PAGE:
Fusspot rants, embarrassing photos of yourself and general correspondence go here: universalnicks@gmail.com

(Ed. Note: After 11+ years, we're still learning things about The Driver. Recently he told us he was in a high school cover band named "First Impressions". We howled for a good five minutes over the sheer lameness of that title. He swears he told us -- we would've remembered.)

Some initial thoughts from the first day of the Sens' developmental camp on Thursday (which included practice drills and a couple of brief 3-on-3 scrimmages):

Ilja Zubov: I've seen some posters on the HFBoards claiming to be pleased with him -- I wasn't. In fact, I saw shades of Kaigorodov. There's talent to be had; he handles the puck nicely (decent passer and better with the puck than without) and can make plays, but he's slow as all hell. The skating just isn't there. The other thing that bothered me was his work ethic. He cheated during drills -- one in particular I noticed was an exercise where players would skate backwards around the faceoff circle. Zubov would cut off the top of the circle. He's also prone to skating with his head down, and he was the only one I saw take a knee during drills.

Nick Foligno: It's obvious the kid tries hard, particularly with his skating, but he still needs a lot of work. His backwards skating was laboured, but better than some of the forwards I saw (see Zubov). Granted, that still isn't saying much. Foligno has initial bursts of speed which are impressive (10-15 seconds), but has difficulty maintaining stamina. He does carry himself with a great deal of confidence. What he's able to accomplish in Binghamton (when the time comes) will matter a great deal -- it'll mean the difference between him turning into a second-line contributor, or a third-line filler. Right now, I see the latter.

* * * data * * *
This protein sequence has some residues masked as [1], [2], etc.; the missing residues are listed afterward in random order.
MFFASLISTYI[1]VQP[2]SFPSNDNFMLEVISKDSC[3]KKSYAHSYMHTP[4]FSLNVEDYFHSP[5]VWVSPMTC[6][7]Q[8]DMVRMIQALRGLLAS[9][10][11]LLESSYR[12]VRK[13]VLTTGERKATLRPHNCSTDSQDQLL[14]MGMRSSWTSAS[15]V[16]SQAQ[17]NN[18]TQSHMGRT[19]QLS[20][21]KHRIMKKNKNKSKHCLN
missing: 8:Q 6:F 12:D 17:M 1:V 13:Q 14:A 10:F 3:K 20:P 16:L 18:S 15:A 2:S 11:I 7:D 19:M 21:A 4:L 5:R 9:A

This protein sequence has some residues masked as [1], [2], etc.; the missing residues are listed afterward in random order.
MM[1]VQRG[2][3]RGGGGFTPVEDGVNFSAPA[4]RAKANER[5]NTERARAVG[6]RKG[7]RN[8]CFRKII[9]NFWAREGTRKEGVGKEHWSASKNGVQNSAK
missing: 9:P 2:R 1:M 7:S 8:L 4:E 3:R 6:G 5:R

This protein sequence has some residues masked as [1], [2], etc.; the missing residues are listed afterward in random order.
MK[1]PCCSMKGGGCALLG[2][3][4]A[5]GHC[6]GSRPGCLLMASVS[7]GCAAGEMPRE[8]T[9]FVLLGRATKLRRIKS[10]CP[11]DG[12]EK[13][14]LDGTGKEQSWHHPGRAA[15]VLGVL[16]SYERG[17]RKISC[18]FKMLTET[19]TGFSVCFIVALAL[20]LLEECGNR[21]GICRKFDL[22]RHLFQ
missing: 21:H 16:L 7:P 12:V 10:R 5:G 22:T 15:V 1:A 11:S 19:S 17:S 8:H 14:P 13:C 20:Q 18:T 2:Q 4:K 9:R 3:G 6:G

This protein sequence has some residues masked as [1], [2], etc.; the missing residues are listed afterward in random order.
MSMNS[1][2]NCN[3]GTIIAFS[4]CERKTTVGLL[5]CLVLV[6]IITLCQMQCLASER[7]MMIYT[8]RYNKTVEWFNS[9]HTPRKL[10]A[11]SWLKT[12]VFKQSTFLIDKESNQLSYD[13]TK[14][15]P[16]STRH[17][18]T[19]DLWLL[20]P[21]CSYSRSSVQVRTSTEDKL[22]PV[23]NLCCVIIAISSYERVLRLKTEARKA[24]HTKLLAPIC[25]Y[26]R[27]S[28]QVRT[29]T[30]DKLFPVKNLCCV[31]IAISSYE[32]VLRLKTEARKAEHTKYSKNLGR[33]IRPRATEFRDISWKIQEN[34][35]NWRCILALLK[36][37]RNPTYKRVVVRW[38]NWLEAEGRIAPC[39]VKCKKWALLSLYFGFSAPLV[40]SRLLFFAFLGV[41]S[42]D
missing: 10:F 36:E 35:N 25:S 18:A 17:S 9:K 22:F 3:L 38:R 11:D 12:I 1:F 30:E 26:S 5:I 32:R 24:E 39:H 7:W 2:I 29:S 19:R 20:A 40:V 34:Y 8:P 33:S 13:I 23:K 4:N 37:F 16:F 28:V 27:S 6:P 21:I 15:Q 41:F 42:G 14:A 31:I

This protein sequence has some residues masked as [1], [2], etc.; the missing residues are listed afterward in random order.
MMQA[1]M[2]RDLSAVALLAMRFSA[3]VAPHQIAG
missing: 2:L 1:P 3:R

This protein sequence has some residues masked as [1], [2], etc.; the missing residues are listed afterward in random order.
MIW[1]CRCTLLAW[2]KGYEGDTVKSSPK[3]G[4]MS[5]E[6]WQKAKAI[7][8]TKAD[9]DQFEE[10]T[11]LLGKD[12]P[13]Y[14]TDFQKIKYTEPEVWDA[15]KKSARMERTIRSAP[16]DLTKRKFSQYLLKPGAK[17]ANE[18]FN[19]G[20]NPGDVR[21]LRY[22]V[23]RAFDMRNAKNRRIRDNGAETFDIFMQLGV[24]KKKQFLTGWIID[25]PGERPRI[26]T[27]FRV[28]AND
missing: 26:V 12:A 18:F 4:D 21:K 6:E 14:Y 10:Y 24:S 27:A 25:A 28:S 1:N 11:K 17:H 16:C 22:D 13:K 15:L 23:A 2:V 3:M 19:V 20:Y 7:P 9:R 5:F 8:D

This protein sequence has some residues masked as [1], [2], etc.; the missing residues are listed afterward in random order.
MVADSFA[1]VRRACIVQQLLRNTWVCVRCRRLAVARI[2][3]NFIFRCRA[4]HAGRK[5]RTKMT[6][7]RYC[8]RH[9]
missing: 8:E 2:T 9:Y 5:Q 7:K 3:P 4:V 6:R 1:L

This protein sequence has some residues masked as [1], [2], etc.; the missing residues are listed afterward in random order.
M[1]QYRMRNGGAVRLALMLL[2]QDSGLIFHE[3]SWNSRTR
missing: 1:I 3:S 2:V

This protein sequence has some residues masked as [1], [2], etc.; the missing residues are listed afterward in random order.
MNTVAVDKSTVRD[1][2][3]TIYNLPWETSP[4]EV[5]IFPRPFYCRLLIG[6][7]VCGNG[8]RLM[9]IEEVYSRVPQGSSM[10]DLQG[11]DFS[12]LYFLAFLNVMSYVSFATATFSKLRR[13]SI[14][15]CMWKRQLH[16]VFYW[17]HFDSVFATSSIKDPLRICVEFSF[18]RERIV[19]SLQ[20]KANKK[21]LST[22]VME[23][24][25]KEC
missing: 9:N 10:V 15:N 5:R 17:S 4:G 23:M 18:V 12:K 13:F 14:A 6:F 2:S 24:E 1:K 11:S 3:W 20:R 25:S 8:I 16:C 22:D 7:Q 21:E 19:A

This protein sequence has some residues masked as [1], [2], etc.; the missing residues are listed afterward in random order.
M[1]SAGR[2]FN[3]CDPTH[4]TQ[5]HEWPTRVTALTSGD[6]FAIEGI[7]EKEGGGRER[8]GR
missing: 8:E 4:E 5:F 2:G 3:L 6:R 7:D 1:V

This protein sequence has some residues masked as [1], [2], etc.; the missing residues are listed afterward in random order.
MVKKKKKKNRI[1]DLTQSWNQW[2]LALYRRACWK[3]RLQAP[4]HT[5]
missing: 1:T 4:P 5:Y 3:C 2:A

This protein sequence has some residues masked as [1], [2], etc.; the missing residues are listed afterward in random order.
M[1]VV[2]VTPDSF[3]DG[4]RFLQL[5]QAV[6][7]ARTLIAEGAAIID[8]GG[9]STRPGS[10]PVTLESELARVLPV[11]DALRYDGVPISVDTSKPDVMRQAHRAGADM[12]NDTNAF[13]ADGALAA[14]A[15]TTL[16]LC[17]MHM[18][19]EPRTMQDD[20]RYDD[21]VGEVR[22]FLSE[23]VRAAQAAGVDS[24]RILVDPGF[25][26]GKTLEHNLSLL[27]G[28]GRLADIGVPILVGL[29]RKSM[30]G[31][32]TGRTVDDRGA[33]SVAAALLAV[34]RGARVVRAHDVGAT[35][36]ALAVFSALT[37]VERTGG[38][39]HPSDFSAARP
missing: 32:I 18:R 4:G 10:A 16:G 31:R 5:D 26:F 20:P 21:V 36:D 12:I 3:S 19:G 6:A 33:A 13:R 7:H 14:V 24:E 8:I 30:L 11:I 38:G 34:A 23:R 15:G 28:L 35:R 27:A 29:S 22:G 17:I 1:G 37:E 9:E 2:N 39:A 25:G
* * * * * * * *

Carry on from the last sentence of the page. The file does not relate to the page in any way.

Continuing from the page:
Louie Caporusso: Itty-bitty, but one of the better skaters I saw. Good speed, and smooth strides. Unfortunately, I didn't see him put one puck into the net during the two-hour practice. Hands of stone (at least on this day).

Ben Blood: His stride reminded me a bit of Phillips, but his skating definitely needs work. His size was obviously apparent during the practice (one of the bigger players) but he carries himself fairly well. That being said, the kid's got a nose for the net. Very nice hands, and a good wrist shot (I saw him put the puck top-right more than once with little effort). You'll note in the interview he practiced his shooting for three hours a day, but admitted his feet needed some work. If he's willing to put that kind of dedication into his skating, he could develop nicely. Oh, and take this for what it's worth -- he's a Sean Avery fan.

I'm going to try and head back for one of the 3-on-3s to gather more thoughts, but just an overall assessment: I didn't see anyone that blew me away, or anything resembling a raw balanced player -- they all need work in various areas. If you've attended, give me your thoughts via e-mail and I'll post them.

P.S. I don't know what was up with this, but the practice was broken up into halves, separated by a Zamboni re-icing. Most left after the first half hour or so, because I'm assuming they thought it was over (when I spoke to PR rep Brian Morris, he told me the practice would run until 3:30). There was only a handful of people who stayed for the whole thing, or were at least planning to. At around 3 pm, some dandy with a clipboard started walking around questioning people about why they're present, and if they knew anyone on the ice -- then they were told to leave, because it was a closed practice. Uh, that's not what the website says.